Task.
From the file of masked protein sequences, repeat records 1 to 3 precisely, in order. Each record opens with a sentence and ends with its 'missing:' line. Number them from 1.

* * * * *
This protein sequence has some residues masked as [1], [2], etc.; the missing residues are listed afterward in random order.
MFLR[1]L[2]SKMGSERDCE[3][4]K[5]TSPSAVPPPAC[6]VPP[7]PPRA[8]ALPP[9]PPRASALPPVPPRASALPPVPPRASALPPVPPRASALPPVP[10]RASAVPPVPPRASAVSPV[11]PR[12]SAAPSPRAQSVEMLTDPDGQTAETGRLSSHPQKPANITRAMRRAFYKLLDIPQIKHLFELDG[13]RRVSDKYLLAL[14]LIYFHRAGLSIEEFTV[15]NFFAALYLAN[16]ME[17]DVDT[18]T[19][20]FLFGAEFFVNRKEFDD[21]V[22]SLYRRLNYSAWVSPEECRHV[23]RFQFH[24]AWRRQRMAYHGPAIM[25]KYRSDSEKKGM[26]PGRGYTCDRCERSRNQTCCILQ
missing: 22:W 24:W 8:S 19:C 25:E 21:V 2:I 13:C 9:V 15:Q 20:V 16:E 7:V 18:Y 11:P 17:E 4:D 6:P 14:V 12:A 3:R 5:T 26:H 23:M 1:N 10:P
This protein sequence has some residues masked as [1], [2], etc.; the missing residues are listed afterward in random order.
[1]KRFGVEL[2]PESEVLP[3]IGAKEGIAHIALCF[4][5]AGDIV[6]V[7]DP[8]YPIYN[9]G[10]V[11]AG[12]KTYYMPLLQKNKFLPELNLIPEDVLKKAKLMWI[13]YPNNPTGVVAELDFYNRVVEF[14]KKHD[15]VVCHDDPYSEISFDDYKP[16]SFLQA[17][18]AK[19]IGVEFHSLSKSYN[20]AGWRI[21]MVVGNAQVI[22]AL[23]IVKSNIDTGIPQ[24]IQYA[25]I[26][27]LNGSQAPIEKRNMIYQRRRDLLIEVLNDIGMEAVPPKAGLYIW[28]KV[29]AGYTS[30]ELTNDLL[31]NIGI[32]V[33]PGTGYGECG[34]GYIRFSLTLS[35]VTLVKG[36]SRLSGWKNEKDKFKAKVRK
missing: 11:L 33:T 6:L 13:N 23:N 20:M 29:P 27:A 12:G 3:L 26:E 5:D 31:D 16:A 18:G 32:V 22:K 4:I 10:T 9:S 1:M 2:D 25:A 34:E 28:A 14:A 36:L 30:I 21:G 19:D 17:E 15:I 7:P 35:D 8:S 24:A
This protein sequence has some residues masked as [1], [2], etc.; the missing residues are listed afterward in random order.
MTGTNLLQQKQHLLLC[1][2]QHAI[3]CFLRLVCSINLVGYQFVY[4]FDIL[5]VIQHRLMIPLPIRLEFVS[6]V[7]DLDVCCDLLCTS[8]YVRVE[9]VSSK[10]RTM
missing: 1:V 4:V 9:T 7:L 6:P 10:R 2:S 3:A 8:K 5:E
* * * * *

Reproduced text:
This protein sequence has some residues masked as [1], [2], etc.; the missing residues are listed afterward in random order.
MFLR[1]L[2]SKMGSERDCE[3][4]K[5]TSPSAVPPPAC[6]VPP[7]PPRA[8]ALPP[9]PPRASALPPVPPRASALPPVPPRASALPPVPPRASALPPVP[10]RASAVPPVPPRASAVSPV[11]PR[12]SAAPSPRAQSVEMLTDPDGQTAETGRLSSHPQKPANITRAMRRAFYKLLDIPQIKHLFELDG[13]RRVSDKYLLAL[14]LIYFHRAGLSIEEFTV[15]NFFAALYLAN[16]ME[17]DVDT[18]T[19][20]FLFGAEFFVNRKEFDD[21]V[22]SLYRRLNYSAWVSPEECRHV[23]RFQFH[24]AWRRQRMAYHGPAIM[25]KYRSDSEKKGM[26]PGRGYTCDRCERSRNQTCCILQ
missing: 22:W 24:W 8:S 19:C 25:E 21:V 2:I 13:C 9:V 15:Q 20:V 16:E 7:V 18:Y 11:P 17:E 4:D 6:P 14:V 12:A 3:R 5:T 26:H 23:M 1:N 10:P
This protein sequence has some residues masked as [1], [2], etc.; the missing residues are listed afterward in random order.
[1]KRFGVEL[2]PESEVLP[3]IGAKEGIAHIALCF[4][5]AGDIV[6]V[7]DP[8]YPIYN[9]G[10]V[11]AG[12]KTYYMPLLQKNKFLPELNLIPEDVLKKAKLMWI[13]YPNNPTGVVAELDFYNRVVEF[14]KKHD[15]VVCHDDPYSEISFDDYKP[16]SFLQA[17][18]AK[19]IGVEFHSLSKSYN[20]AGWRI[21]MVVGNAQVI[22]AL[23]IVKSNIDTGIPQ[24]IQYA[25]I[26][27]LNGSQAPIEKRNMIYQRRRDLLIEVLNDIGMEAVPPKAGLYIW[28]KV[29]AGYTS[30]ELTNDLL[31]NIGI[32]V[33]PGTGYGECG[34]GYIRFSLTLS[35]VTLVKG[36]SRLSGWKNEKDKFKAKVRK
missing: 11:L 33:T 6:L 13:N 23:N 20:M 29:P 27:A 12:G 3:L 26:E 5:D 31:D 16:A 18:G 32:V 22:K 4:I 10:T 9:S 1:M 2:D 25:A 34:E 28:A 14:A 36:L 30:I 21:G 19:D 17:E 15:I 7:P 35:D 8:S 24:A
This protein sequence has some residues masked as [1], [2], etc.; the missing residues are listed afterward in random order.
MTGTNLLQQKQHLLLC[1][2]QHAI[3]CFLRLVCSINLVGYQFVY[4]FDIL[5]VIQHRLMIPLPIRLEFVS[6]V[7]DLDVCCDLLCTS[8]YVRVE[9]VSSK[10]RTM
missing: 1:V 4:V 9:T 7:L 6:P 10:R 2:S 3:A 8:K 5:E